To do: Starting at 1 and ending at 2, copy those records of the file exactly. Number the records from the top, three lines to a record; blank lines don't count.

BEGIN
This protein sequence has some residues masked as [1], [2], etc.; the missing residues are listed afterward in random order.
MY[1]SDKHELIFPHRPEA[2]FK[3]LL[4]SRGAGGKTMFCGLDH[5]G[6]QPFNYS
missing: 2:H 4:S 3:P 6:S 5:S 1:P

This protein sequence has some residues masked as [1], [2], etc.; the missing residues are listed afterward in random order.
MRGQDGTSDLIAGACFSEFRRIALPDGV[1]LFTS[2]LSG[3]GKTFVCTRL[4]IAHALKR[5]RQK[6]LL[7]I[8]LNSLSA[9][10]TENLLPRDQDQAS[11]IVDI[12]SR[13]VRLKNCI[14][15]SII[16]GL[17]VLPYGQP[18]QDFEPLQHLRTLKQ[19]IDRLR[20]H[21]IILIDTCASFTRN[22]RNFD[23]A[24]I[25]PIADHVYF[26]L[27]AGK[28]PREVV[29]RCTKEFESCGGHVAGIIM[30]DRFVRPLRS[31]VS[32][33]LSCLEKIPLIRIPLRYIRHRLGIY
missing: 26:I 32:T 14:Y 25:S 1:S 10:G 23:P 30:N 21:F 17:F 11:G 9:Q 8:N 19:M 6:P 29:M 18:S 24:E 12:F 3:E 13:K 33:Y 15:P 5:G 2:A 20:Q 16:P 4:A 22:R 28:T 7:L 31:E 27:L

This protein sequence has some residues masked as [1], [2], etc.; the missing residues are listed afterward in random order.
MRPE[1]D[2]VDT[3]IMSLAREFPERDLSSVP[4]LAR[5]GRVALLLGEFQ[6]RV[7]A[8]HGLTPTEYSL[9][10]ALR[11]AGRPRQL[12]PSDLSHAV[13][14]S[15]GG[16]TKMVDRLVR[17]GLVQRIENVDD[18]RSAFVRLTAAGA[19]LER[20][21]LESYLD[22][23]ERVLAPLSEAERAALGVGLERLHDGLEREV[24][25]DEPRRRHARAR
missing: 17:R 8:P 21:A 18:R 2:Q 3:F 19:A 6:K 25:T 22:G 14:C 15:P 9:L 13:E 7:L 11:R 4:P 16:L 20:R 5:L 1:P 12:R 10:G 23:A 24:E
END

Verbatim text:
This protein sequence has some residues masked as [1], [2], etc.; the missing residues are listed afterward in random order.
MY[1]SDKHELIFPHRPEA[2]FK[3]LL[4]SRGAGGKTMFCGLDH[5]G[6]QPFNYS
missing: 2:H 4:S 3:P 6:S 5:S 1:P

This protein sequence has some residues masked as [1], [2], etc.; the missing residues are listed afterward in random order.
MRGQDGTSDLIAGACFSEFRRIALPDGV[1]LFTS[2]LSG[3]GKTFVCTRL[4]IAHALKR[5]RQK[6]LL[7]I[8]LNSLSA[9][10]TENLLPRDQDQAS[11]IVDI[12]SR[13]VRLKNCI[14][15]SII[16]GL[17]VLPYGQP[18]QDFEPLQHLRTLKQ[19]IDRLR[20]H[21]IILIDTCASFTRN[22]RNFD[23]A[24]I[25]PIADHVYF[26]L[27]AGK[28]PREVV[29]RCTKEFESCGGHVAGIIM[30]DRFVRPLRS[31]VS[32][33]LSCLEKIPLIRIPLRYIRHRLGIY
missing: 26:I 32:T 14:Y 25:S 1:S 10:G 23:P 30:N 21:F 17:F 11:G 9:Q 8:N 19:M 6:P 29:M 18:S 24:E 12:F 3:E 13:K 33:Y 15:P 5:G 2:A 20:Q 16:P 4:A 22:R 28:T 7:L 31:E 27:L